Does pandering pay off?

Article subtitle: 
Not according to the Florida primary results
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Article date: 
Tuesday, January 31, 2012
Article category: 
National Issues
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Offered a stark choice on the illegal immigration issue, Florida Latino Republicans today broke nearly 2-1 for the candidate with the firmest opposition to amnesty and the strongest support for enforcement.

Mitt Romney's margin of victory among Latinos was nearly double his margin of victory among Whites.

For those of you who supported other candidates, you have to at least feel some real satisfaction that on the issue of immigration, Mitt Romney the winner was painted as by-far the strongest opponent of amnesty. You may have preferred another candidate -- including the President -- for other reasons, but most Florida voters went to the polls with the idea that Romney was indeed the toughest on immigration.

Pro-self-deportation Romney won the overall vote by 46% to 32%.

But pro-self-deportaton Romney won the Latino vote by 54% to 29%.

It was a strong rebuke of the majority of media commentators who insist that Latino-Americans can only be won by promising rewards for lawbreaking.  It added a sign of much greater dignity in the rule of law for the Latino population than most in the media are willing to give it.

(Read my full analysis blog and join the discussion at:

Nobody can say that Floridians -- both Latino and non-Latino -- weren't provided a clear choice on the immigration issue. Immigration may not have been a top issue for most of the voters but it was one of the most publicized parts of the debates and contest.

Newt Gingrich campaigned hard among Latino voters with his continuing call for legalization and work permits for many illegal aliens and his pounding criticism of his opponent as "anti-immigrant" for opposing legalization.  Mitt Romney in two debates continued his campaign-long opposition to long-term work permits and legalization of illegal aliens and created a national media sensation by talking about "self-deportation" as the top goal for the illegal population.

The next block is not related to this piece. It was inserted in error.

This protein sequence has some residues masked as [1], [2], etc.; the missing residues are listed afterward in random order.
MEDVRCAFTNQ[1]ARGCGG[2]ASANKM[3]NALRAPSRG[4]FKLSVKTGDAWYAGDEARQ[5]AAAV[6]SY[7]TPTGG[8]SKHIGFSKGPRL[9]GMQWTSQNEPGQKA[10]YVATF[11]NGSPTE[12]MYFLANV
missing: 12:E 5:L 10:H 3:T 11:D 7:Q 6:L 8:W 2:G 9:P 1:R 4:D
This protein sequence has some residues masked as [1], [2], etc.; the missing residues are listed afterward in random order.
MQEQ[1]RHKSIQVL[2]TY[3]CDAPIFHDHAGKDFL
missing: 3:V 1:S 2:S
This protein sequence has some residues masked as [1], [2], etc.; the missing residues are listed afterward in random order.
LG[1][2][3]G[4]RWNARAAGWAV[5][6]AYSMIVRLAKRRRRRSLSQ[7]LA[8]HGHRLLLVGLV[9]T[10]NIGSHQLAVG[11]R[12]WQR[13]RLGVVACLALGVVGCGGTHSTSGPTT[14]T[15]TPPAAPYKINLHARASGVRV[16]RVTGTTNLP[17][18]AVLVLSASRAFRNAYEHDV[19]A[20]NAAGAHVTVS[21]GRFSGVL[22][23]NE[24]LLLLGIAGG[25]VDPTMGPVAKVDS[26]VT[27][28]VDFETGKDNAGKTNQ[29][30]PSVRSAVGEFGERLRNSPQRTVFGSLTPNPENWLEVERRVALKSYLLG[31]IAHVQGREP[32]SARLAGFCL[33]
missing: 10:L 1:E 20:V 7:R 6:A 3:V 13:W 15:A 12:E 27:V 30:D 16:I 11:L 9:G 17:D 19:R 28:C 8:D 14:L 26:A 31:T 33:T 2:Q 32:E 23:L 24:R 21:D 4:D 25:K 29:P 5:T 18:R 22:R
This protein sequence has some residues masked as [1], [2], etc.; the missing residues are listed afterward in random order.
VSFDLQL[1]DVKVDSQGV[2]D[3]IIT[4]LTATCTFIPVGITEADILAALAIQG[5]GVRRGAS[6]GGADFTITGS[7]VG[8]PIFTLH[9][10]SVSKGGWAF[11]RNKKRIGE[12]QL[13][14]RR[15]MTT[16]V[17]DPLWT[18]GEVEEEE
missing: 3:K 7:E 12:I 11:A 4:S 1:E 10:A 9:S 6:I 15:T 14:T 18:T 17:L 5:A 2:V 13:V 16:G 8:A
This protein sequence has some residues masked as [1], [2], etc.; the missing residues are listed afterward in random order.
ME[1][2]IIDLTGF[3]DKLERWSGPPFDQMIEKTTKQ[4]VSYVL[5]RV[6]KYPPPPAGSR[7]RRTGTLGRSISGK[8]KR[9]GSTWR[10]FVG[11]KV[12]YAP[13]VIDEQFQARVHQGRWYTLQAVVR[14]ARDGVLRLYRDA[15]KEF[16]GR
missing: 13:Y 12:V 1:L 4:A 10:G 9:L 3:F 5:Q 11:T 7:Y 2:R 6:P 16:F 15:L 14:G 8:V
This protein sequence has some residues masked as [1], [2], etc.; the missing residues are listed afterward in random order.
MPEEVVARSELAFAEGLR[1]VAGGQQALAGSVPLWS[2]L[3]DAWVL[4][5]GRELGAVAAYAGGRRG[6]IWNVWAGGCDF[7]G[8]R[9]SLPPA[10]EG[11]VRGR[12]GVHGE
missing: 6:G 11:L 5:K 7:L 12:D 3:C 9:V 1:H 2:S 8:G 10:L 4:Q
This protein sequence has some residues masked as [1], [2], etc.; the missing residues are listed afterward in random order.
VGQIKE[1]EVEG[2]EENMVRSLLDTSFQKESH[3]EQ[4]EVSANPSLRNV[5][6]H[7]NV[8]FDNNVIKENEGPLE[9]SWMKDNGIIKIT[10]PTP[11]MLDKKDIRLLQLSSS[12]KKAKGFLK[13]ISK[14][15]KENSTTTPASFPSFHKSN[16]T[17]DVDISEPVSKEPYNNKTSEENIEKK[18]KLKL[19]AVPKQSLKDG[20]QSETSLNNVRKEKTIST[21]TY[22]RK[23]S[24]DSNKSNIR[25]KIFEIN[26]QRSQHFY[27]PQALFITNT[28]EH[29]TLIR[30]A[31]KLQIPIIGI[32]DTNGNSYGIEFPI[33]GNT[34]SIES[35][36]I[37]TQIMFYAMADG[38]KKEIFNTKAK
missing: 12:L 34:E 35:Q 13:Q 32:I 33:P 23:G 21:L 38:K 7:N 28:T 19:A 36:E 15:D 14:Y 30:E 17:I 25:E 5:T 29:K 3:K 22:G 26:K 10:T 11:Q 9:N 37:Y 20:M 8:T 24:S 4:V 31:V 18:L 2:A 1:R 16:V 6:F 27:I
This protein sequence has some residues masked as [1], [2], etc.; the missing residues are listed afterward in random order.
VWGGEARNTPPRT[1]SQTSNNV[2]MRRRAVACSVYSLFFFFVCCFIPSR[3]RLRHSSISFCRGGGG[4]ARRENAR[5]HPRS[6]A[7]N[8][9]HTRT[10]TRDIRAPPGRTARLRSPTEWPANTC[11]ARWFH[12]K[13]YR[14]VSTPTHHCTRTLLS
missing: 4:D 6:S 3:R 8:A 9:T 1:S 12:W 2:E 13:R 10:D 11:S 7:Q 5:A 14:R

Whites -- Anti-legalization Romney won by 13 percentage points

Latinos -- Anti-legalization Romney won by 25 percentage points

The results don't prove that Romney's anti-amnesty stance helped him with Latinos. But the results DO prove that a candidate can stand for the rule of law and for preferring unemployed American workers over illegal aliens and still win Latino support.

And that is a wonderful victory of the image of Latino-Americans and for all of us in our battle to say that unemployed Americans should have priority over illegal aliens for U.S. jobs.

Tonight's victor, Romney, put the issue in exactly those terms in the Jacksonville debate last Thursday night. Romney said: "You know, our problem is not 11 million grandmothers. Our problem is (APPLAUSE) ..... Our problem is 11 million people getting jobs that many Americans (and) legal immigrants would like to have."

Although that got one of the most enthusiastic rounds of applause of the debate, nearly all of the news media refused to offer that quote to the public. I believe that is because most reporters and editors in the news media refuse to believe it is possible that Americans and legal immigrants already here would take the construction, service and manufacturing jobs currently held by illegal aliens.